North Korea says US ruining mood of detente ahead of summit

2018-05-06 14:23
South Korean army soldiers remove loudspeakers used for propaganda near the demilitarised zone between South and North Korea, in Paju, South Korea. (Lee Jin-man, AP, File)

South Korean army soldiers remove loudspeakers used for propaganda near the demilitarised zone between South and North Korea, in Paju, South Korea. (Lee Jin-man, AP, File)

Multimedia   ·   User Galleries   ·   News in Pictures Send us your pictures  ·  Send us your stories

With just weeks to go before US President Donald Trump and North Korean leader Kim Jong Un are expected to hold their first ever summit, Pyongyang on Sunday criticised what it called "misleading" claims that Trump's policy of maximum political pressure and sanctions are what drove the North to the negotiating table.

The North's official news agency quoted a Foreign Ministry spokesperson warning the claims are a "dangerous attempt" to ruin a budding detente on the Korean Peninsula after Kim's summit late last month with South Korean President Moon Jae-in.

At the summit, Kim agreed to a number of measures aimed at improving North-South ties and indicated he is willing to discuss the denuclearisation of the peninsula, though exactly what that would entail and what conditions the North might require have not yet been explained.

Trump and senior US officials have suggested repeatedly that Washington's tough policy toward North Korea, along with pressure on its main trading partner China, have played a decisive role in turning around what had been an extremely tense situation.

Just last year, as Kim was launching long-range missiles at a record pace and trading vulgar insults with Trump, it would have seemed unthinkable for the topic of denuclearisation to be on the table.

Meeting

But the North's statement on Sunday seemed to be aimed at strengthening Kim's position going into his meeting with Trump. Pyongyang claims Kim himself is the driver of the current situation.

"The US is deliberately provoking the DPRK at the time when the situation on the Korean Peninsula is moving toward peace and reconciliation," the spokesperson was quoted as saying.

DPRK is short for the Democratic People's Republic of Korea, the North's formal name.

Kim and Trump are expected to meet later this month or in early June.

Trump has indicated the date and place have been chosen and said he believes the Demilitarised Zone that divides the Koreas might be a good venue. Singapore was also believed to be a potential site.

Experts are split over whether Kim's statement made with Moon at the DMZ marks a unique opening for progress or a rehash of Pyongyang's longstanding demand for security guarantees.

Sunday's comments were among the very few the North has made since Trump agreed in March to the meeting.

The spokesperson warned the US not to interpret Pyongyang's willingness to talk as a sign of weakness.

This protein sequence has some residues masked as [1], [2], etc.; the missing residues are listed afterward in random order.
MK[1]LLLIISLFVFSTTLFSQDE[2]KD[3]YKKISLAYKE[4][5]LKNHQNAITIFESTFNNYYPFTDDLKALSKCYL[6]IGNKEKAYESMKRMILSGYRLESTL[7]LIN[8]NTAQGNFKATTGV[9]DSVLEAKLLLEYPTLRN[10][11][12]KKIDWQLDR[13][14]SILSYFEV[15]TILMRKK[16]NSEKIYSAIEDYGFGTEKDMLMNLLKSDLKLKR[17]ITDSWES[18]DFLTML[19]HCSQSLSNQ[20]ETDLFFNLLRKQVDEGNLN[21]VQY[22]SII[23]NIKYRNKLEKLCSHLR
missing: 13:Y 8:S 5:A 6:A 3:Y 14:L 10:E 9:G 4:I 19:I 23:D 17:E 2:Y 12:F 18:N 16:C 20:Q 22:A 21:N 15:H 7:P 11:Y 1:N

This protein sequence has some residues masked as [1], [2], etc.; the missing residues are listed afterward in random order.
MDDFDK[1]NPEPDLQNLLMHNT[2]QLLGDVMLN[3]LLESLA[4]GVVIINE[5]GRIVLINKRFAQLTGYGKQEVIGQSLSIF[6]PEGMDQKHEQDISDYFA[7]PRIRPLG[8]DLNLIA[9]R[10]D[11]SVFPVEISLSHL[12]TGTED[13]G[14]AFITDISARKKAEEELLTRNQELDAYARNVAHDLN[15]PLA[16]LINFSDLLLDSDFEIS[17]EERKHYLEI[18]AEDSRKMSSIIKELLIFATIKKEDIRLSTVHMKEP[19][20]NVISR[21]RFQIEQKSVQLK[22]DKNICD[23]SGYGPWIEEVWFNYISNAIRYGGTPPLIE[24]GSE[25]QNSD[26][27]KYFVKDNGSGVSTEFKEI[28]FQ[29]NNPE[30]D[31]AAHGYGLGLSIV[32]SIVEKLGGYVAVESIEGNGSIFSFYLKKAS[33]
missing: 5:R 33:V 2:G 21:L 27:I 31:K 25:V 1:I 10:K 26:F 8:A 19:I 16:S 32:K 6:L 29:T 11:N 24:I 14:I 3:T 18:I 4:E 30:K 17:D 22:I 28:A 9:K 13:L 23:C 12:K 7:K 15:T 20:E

He also criticised Washington for its ongoing "pressure and military threats" and its position that such pressure won't be eased until North Korea gives up its nuclear weapons completely.

Korean-Americans' release

Before Trump meets Kim, Washington is hoping to gain the release of three Korean-Americans accused of anti-state activities. Trump hinted the release of Kim Dong Chul, Kim Hak Song and Tony Kim was in the offing.

There was no sign of an imminent release on Sunday, though the men have reportedly been moved to the capital.

The White House, meanwhile, has announced a separate meeting between Trump and Moon at the White House on May 22 to "continue their close co-ordination on developments regarding the Korean Peninsula".

KEEP UPDATED on the latest news by subscribing to our FREE newsletter.

- FOLLOW News24 on Twitter

Read more on:    kim jong un  |  us  |  north korea  |  nuclear

Join the conversation!

24.com encourages commentary submitted via MyNews24. Contributions of 200 words or more will be considered for publication.

We reserve editorial discretion to decide what will be published.
Read our comments policy for guidelines on contributions.
NEXT ON NEWS24X

Inside News24

 
/News
Traffic Alerts
There are new stories on the homepage. Click here to see them.
 
English
Afrikaans
isiZulu

Hello 

Create Profile

Creating your profile will enable you to submit photos and stories to get published on News24.


Please provide a username for your profile page:

This username must be unique, cannot be edited and will be used in the URL to your profile page across the entire 24.com network.

Settings

Location Settings

News24 allows you to edit the display of certain components based on a location. If you wish to personalise the page based on your preferences, please select a location for each component and click "Submit" in order for the changes to take affect.




Facebook Sign-In

Hi News addict,

Join the News24 Community to be involved in breaking the news.

Log in with Facebook to comment and personalise news, weather and listings.